The digital options for music fans are piling up so fast, it’s hard to know which ones are really even worth the effort. Pandora, Spotify, Songza (more on that on Wednesday)… Everyone is looking to make your favorite playlist and become your go-to digital music player, making it very refreshing to see a different approach.
If you aren’t already familiar with Daytrotter and its concept, I’ll let the company’s bio speak for itself: “We are not giving you songs from someone you love’s record album, thereby stealing from someone you love. We’re giving you exclusive, re-worked, alternate versions of old songs and unreleased tracks by some of your favorite bands and by a lot of your next favorite bands.”
In practice, this means that gaggles of bands come through the Daytrotter studios in Rock Island, IL, play an excellent 4-song set, and then the good folks at Daytrotter give it to you in whatever digital format you’d prefer, accompanied by a fun cartoon-ish portrait of the band. It’s quick, it’s simple, it’s original, and the hand-drawn creative the site uses make it add up to a very cozy experience. The bands range from the very well known (Wilco, Death Cab, Bon Iver) to the up-and-coming (Reptar, Lord Huron, Megafaun), but largely share a folk-ish vibe, though electronic acts like Com Truise are also in the mix for some variety, and the Daytrotter crew seems to be branching out more and more genre-wise.
Before you ask, no, it’s not free—it’s $2 a month for unlimited use of the site and all its original content, including via its mobile music app. The site itself has a music player and allows you to queue up as many sessions as you’d like as well as create playlists. The playlists can be done by song or session, and transfer to your mobile app as well, since it’s all streaming content. Oh, and in case you’d like Daytrotter to make a playlist for you, it will do that as well, sort of—musicians that have stopped by the studio pick their favorite Daytrotter session songs, and these playlists are available as well.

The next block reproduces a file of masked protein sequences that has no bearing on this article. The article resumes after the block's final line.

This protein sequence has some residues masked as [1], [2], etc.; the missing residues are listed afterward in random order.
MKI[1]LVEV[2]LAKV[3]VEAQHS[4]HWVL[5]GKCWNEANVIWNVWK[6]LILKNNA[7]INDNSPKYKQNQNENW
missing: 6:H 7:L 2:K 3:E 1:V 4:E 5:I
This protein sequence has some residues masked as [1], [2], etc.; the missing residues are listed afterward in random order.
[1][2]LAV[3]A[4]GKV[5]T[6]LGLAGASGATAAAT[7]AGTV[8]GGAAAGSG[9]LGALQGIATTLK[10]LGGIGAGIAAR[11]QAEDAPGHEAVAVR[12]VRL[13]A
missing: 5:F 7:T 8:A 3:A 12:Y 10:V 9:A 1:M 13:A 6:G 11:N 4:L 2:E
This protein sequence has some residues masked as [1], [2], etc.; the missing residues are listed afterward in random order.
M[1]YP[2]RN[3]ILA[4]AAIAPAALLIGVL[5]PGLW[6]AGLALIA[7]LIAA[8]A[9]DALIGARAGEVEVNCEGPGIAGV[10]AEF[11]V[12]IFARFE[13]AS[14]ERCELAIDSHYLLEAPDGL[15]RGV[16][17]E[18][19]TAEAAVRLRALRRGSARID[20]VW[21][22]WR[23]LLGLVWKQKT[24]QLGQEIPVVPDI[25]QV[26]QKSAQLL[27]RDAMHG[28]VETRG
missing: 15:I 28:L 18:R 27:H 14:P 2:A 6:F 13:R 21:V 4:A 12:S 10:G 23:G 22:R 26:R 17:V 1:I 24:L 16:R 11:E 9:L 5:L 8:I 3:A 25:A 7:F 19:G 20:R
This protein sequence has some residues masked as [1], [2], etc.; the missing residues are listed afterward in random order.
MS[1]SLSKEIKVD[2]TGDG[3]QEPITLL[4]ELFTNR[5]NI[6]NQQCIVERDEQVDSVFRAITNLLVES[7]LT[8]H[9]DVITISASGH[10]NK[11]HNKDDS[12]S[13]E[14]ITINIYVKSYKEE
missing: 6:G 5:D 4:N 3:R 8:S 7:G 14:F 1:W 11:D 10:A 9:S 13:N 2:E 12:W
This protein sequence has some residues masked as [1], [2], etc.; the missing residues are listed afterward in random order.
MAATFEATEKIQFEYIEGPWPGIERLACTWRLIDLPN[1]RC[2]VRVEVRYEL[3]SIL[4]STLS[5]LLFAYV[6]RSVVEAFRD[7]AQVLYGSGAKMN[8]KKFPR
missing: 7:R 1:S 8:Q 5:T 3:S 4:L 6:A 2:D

Daytrotter exemplifies what makes a satisfying digital experience with a music program. Since all the sessions are recorded in-house, the amount of content is manageable. Some might say this is a limiting factor, but with 15 bands and 60 songs added every week, there’s plenty to choose from. I get one email a day from Daytrotter, and I’m always excited to open it—it tells me who’s playing today, what time their session is if I’d like to listen live, and who is coming up soon.
There are also occasional live videos as well, but the point is this: Though of course it isn’t absolute musical perfection (the mobile app needs a shuffle feature, not all the sessions are homeruns), it is something unique and equally beneficial for all parties involved, and it’s put together in a very impressive, user-friendly digital package.
When you find yourself tired of all the other streaming music options, try one of the original variety.